Iron Sky’s audacious ‘Nazis on the moon’ concept and fan-funded nature has secured plenty of advanced publicity for the project, but apart from a few barkingly brilliant moments there is little to enjoy in this poorly executed and tonally inconsistent movie.
While the impressive-looking production values belie its humble origins, an amateurish script full of stale scenarios and flat dialog ensures that any enthusiasm for the story or characters dissipates quickly. But still – what a premise!
Set in the year 2018, the American President – a tediously veiled Sarah Palin spoof – launches a mission to put black astronaut James Washington (Christopher Kirby) on the moon in order to secure re-election through a blaze of positive publicity. Yet he stumbles across a Nazi fortress on the dark side of the moon, the results of a secret Third Reich space program implemented during the last moments of World War II.
Washington is captured and bleached white after his skin color shocks the Nazis, making him look like a Wayans brother in White Chicks. He soon attracts the amorous attention of teacher Renate (Julia Dietze) and the pair become embroiled in a Nazi invasion of the Earth spearheaded by her genetically matched partner Klaus (Götz Otto). Macabre mayhem ensues, but with surprisingly few laughs despite the sheer absurdity.
The strongest story strand involves the freshly albino’d astronaut’s return to Earth and struggle with his new identity, leading to a few amusing ‘fish out of water’ moments. He’s also responsible for most of the movie’s best (and quoteworthy) lines, such as lambasting the Nazis for him being “the moon spook you turned into a snowflake!”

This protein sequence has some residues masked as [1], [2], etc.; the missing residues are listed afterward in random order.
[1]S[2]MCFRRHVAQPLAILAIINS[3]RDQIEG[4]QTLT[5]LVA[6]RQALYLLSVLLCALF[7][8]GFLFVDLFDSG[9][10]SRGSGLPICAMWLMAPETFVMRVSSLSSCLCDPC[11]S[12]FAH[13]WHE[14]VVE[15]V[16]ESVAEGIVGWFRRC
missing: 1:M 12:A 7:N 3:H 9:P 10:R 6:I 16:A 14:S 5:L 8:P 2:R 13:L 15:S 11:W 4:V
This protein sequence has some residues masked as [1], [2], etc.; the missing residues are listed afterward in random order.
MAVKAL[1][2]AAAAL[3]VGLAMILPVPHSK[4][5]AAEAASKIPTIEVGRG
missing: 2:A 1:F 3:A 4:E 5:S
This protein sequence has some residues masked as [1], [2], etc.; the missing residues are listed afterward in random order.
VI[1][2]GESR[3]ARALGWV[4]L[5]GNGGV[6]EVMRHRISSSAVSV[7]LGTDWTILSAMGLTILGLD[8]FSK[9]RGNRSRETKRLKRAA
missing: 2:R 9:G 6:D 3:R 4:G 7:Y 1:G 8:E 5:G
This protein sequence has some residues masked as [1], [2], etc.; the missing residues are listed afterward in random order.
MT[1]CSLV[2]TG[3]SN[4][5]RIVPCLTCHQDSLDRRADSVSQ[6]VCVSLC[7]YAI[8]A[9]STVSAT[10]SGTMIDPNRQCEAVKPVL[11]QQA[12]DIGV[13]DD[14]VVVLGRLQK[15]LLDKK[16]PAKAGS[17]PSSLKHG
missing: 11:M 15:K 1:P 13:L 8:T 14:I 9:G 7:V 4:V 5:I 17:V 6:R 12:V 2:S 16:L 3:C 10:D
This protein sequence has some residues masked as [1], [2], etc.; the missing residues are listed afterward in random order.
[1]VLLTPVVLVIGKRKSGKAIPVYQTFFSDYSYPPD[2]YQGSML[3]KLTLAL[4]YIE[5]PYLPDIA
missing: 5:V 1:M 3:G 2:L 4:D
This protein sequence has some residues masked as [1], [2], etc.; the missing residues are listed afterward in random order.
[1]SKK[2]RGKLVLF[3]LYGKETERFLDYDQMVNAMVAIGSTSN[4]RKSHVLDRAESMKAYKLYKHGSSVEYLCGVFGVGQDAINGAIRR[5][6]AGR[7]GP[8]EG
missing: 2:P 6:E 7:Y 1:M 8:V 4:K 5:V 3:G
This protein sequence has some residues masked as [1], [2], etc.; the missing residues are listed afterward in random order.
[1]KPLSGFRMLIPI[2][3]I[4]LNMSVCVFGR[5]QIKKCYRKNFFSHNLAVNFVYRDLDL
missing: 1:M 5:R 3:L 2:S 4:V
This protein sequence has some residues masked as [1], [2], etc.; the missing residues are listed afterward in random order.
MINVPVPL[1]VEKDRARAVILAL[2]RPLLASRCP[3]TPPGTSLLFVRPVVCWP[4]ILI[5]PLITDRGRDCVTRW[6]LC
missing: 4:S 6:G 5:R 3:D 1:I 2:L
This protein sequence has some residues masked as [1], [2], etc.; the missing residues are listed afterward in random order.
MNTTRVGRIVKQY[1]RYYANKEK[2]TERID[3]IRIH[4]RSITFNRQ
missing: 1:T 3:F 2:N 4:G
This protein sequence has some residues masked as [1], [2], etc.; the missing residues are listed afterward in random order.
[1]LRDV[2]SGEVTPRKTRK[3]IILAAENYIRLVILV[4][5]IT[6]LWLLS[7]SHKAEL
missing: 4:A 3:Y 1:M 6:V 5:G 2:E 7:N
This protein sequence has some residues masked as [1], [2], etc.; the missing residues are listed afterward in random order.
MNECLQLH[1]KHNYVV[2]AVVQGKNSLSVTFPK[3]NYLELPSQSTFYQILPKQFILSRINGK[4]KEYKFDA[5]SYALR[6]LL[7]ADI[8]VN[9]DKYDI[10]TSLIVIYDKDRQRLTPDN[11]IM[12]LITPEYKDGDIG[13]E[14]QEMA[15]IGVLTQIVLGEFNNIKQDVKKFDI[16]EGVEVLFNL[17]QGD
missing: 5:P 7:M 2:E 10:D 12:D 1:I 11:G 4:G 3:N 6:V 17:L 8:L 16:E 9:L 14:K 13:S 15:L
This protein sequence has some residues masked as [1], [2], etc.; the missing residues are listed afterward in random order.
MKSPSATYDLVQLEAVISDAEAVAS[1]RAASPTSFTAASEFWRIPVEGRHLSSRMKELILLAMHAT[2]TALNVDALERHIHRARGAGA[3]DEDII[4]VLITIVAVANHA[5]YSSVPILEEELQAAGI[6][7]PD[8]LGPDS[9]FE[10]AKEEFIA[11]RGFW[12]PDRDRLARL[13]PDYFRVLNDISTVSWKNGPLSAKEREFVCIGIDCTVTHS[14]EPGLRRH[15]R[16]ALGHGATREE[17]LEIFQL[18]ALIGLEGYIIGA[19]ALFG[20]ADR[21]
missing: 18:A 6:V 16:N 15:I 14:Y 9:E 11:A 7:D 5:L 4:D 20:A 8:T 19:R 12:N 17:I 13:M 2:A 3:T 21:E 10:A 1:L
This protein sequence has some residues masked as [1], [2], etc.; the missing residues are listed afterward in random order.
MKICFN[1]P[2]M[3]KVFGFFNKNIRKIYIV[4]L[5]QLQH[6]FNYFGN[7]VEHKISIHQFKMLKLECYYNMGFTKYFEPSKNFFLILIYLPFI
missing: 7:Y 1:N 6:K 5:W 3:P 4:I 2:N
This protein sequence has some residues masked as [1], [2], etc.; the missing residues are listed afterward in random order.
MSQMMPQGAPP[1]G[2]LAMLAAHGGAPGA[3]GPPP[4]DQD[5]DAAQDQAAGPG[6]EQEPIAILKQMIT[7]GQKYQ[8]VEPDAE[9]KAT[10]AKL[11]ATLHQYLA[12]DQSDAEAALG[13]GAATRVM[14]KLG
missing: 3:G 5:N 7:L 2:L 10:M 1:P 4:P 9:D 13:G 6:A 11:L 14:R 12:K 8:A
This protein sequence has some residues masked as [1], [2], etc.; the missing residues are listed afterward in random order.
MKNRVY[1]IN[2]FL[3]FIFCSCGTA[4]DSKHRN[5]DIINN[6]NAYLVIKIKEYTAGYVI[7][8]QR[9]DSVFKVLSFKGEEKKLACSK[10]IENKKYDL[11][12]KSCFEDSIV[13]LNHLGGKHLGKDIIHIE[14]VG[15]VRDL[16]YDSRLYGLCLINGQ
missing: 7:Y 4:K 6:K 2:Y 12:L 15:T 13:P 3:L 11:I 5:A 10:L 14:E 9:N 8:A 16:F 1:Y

Washington’s character also works well alongside Renate, with the impressive (and hopefully Hollywood-bound) Julia Dietze functioning as ‘the straight man’ and playing it with just the right degree of seriousness. This forms a stark contrast to the contrived camp nature of Stephanie Paul’s US President and her horny aide Vivian (Peta Sergeant).
It feels as if their performances are trying to rise above the subject matter in the levels of ludicrousness, overselling the scenarios in a hugely grating and stylised manner when understatement was required to bring out the humor. Besides, Sarah Palin is already a walking caricature and an exaggerated version doesn’t work within the context of the movie. Frequent digs at US foreign policy also fall flat due to their heavy-handed nature, which is symptomatic of the writers’ lack of invention.
The premise is rife for an abundance of crude and hilarious scenarios with old-school Nazis landing on Earth, a riff on Tim Burton’s genial Mars Attacks!. Stale ideas, hammy melodramatics and poor editing prove to be an insurmountable obstacle despite the occasional flourish. The frustration that emanates from Iron Sky is that such an audaciously plotted movie could have been pulled off with a vibrant, innovative script.